This is a half-hour video of Studs Terkel that shot by CNN in 1997. A camera crew follows Terkel as he commutes to the WFMT offices aboard the public transportation system in Chicago and goes through a normal day at WFMT. A few of Terkel's colleagues are also interviewed.
00:00Copy video clip URL This tape begins with color bars and tone.
00:13Copy video clip URL Cut to a shot of Terkel making his way towards the bus stop on his way to work. Terkel is greeted by a couple of friends along the way. He eventually reaches the bus stop and peers out into the street to see if a bus is coming. Shortly afterwards, a bus pulls up and Terkel enters. He is immediately greeted by a friendly bus driver whom Terkel seems to know fairly well. The two start up a conversation while the sound guy pulls out his money for the bus ride. The sound guy unknowingly hands his money to the bus driver and is quickly told to insert the money into a small machine near the front of the bus. Terkel also greets a few of the other people aboard the bus.
04:36Copy video clip URL Cut to a shot of Terkel as he leaves his first bus and makes his way over to a second bus stop on the corner of Foster and Broadway in Chicago. He makes conversation with various people along the way. Terkel and one of his friends finally get on a bus. Terkel makes his rounds while on the trip, talking to the other riders on the bus. He finally sits down and begins to go over some of his notes on a book he is reading, presumably for his radio show on WFMT.
08:45Copy video clip URL Cut to a shot of Terkel stepping out of an elevator and greeting his colleagues at the offices of WFMT. He proceeds to give the cameraman a brief tour of the building as they walk towards Terkel’s office, briefly introducing Andi Lamoreaux, WFMT program/music assistant and record librarian at the time. Once there, Terkel comments on the amusing posters that hang upon his door. Inside his office, Terkel’s desk is surprisingly clean and uncluttered. Terkel sits down and begins to go over some potential material for his program.
11:09Copy video clip URL Cut to a short interview with Linda Lewis, WFMT receptionist & program department assistant. She describes some of the work that she does for Terkel at WFMT and says that she has to “keep up with him.” The interviewer also asks her about Terkel’s work at the Chicago Historical Society. She briefly talks about his archiving of all of his material from his forty five year career at WFMT. Lewis also talks about what Terkel brings to the station. When asked whether anything about Terkel amazes her, she replies by talking about how sharp Terkel’s memory is, especially when remembering his nearly 9,000 interviews.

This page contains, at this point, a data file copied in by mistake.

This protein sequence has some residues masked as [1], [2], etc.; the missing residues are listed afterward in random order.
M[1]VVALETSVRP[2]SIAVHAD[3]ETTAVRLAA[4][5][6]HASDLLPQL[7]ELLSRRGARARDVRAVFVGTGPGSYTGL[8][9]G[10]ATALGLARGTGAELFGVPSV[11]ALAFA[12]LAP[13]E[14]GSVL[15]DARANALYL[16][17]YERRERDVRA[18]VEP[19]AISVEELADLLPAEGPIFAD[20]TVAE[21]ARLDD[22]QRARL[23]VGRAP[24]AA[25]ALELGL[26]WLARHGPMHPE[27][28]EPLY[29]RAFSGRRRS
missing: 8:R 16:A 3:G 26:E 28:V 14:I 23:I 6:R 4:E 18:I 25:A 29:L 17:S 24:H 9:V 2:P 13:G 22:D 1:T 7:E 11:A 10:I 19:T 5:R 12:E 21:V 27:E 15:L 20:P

13:48Copy video clip URL Cut to an interview with Sydney Lewis, Studs’ major WFMT assistant and friend since the early ’80s. The interviewer asks her about what it’s like interacting with Terkel on a daily basis. She states that it is a fairly frantic process most of the time and that it requires a lot of patience, but that it is also a lot of fun. She talks about Terkel’s curiosity and how that creates a very hectic, but lively, work environment. The interviewer also asks Lewis about what WFMT will be like without Terkel. She states that it will be “less fun” and much quieter. She also calls Terkel “the best mentor and teacher that anyone could ever have.”
15:54Copy video clip URL The interviewer asks Lois Baum, WFMT associate program director and Terkel’s assistant/friend since 1964, about her working relationship with Terkel. She refers to him as an amazing man. “I think the most amazing thing about him to me is the fact that he brings so many things to bear on his program, so many things on any one program. And I don’t know very many people who have that ability with memory, with a skill of being able to bring these things to one subject.” The interviewer asks her what Terkel has done for her in her life. She explains that Terkel had opened a lot of windows and doors for her through knowing and working with him and through listening to his program on WFMT. The interviewer also asks Baum about Terkel’s coming work at the Chicago Historical Society. She believes that it will be good for Terkel to organize his vast body of interview tape but says that he will be missed. “Life is never dull when Studs is around. … This man proves that if you maintain a lively curiosity and a spirit of openness about people and ideas, you can keep going forever. And I think that’s one of the things that keeps him young.”
19:02Copy video clip URL Cut to an interview with Hudson Fair, WFMT recording engineer, who talks about his work with Terkel. He speaks of Terkel’s careful preparation for interviews and his conversational interview style, specifically when it comes to music. He also refers to Terkel as “self-deprecating.” The interviewer asks Fair to do his best Terkel impression. His impression is fairly amusing.
22:33Copy video clip URL Cut to some footage of Terkel with a group of musicians as he begins one of his shows. Terkel introduces the guest musicians on the show that day—Norbert Heller, David Taylor, Gary Stucka, and Alex Klein, Tina Dragovic, and Andrea Coppola. Terkel speaks precisely and articulately, making a mere introduction seem profound and in-depth. Terkel asks a few questions of the guests before they begin to perform. Terkel then watches the musicians as they perform a piece.
26:10Copy video clip URL Cut to a shot of Terkel’s endless amounts of taped interviews from his time spent at WFMT. Terkel goes through his many rows of tape and talks about the type of content found in the interviews. You can tell these tapes are very close to his heart. “It isn’t just celebrated people who are writers, or thinkers, or musicians; it’s the ordinary people, so-called, who have things they have wanted to say all their lives. So in a sense, this is something of a treasury I’d say.”
27:45Copy video clip URL Tape ends.